- Video/Audio Submission: If you submit a video or audio file, it should be five minutes maximum, and the file should be uploaded to a video/audio hosting website. You must include the URL, along with a brief description of the video/audio piece, in a Word or PDF document with your online application. Do not mail a USB or DVD to our office. The Admissions Committee reserves the right to request an alternate essay if we are unable to view your submission.
- Physical Submission: If you submit a physical piece for this essay (e.g. artwork), you must include a Word or PDF document with a photo and a brief description of your submission with your online application and note the following:
- Do not submit anything perishable (e.g. food), or any item that has been worn (e.g. clothing).
- Mailed materials must be postmarked by the application deadline date. Please follow our mail and labeling instructions.
- Mailed packages are subject to the size restrictions below. Submissions that exceed the stated size restrictions will not be accepted for review by the Admissions Committee.
Candidates should also make sure to visit Stern’s website to review the size restrictions for Essay 2.
This essay option gives applicants a chance to showcase their creative sides by allowing them a broad range of (non-perishable) possible media in which to express themselves. This is a chance to literally show the adcom who you are, where you come from, and what you care about. Of course, it’s also a test of an applicants’ judgment; as Assistant Dean Gallogly told Clear Admit, if it’s not something you’d be comfortable telling your boss, it’s probably best to omit here as well.
Candidates should consider what they would truly want their classmates to know about them, while also being mindful of the balance of content between the two required essays. That is, because the first response asks about candidates’ professional background and career goals, it would make sense to focus the majority of one’s comments in this response on one’s life outside the workplace. Applicants will want to think reflectively about their values and personality, as well as strategically about what makes them unique with respect to other applicants. Naturally, you’ll also want to communicate your enthusiasm about meeting and working with your fellow students and comment on any ways you would engage with them that aren’t covered in your first essay.
Many applicants feel most at ease with the written word, and a prose response is absolutely acceptable here. Candidates should note, though, that their response must be some kind of creative presentation; i.e. a simple essay about themselves will not do here. Fortunately, there is still a great deal of room in which to be creative with a written response. For instance, your essay might be the opening to a chapter in an autobiography, a series of journal entries, an imagined interview with a magazine or newspaper, or a snapshot of a typical day. The goal will be to convey information about your interests, values, and personality in the context of this creative exercise.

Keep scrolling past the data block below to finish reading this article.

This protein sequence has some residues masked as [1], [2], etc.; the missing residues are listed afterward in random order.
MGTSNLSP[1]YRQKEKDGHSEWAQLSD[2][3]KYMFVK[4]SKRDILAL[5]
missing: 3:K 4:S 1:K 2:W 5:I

Of course, this prompt also leaves the option of interspersing text with photos and graphics, for applicants who want to heighten the impact of their response through visuals but don’t want to go all-out with a video. A captioned photo album of particularly proud moments or a decision-making flow chart visualizing how you decide to spend your free time could show your creativity and willingness to put special effort into your Stern application. And, of course, video is an excellent option for applicants who feel comfortable in front of the camera and wish to showcase elements of their background that lend themselves well to this medium (e.g. active hobbies, favorite cultural experiences, etc.). Finally, no matter the format, applicants should pay attention to tone and ensure that they’re coming across as sincere, collaborative, and excited about the prospect of joining the NYU community.
Essay 3: Additional Information (optional)
Please provide any additional information that you would like to bring to the attention of the Admissions Committee. This may include current or past gaps in employment, further explanation of your undergraduate record or self-reported academic transcript(s), plans to retake the GMAT, GRE, IELTS or TOEFL or any other relevant information.
If you are a re-applicant from last year, please explain how your candidacy has improved since your last application.
Given the scope of the two required essays and the explicit guidelines provided for this essay, applicants would do best to address only the topics outlined by the admissions committee for this prompt. Responses should be as brief as possible, providing explanations but not excuses and maintaining an air of humility.
Clear Admit Resources
Thanks for reading our analysis of this year’s NYU MBA essay topics! As you work on your Stern MBA essays and application, we encourage you to consider all of Clear Admit’s Stern offerings:
Posted in: Essay Topic Analysis
Schools: NYU Stern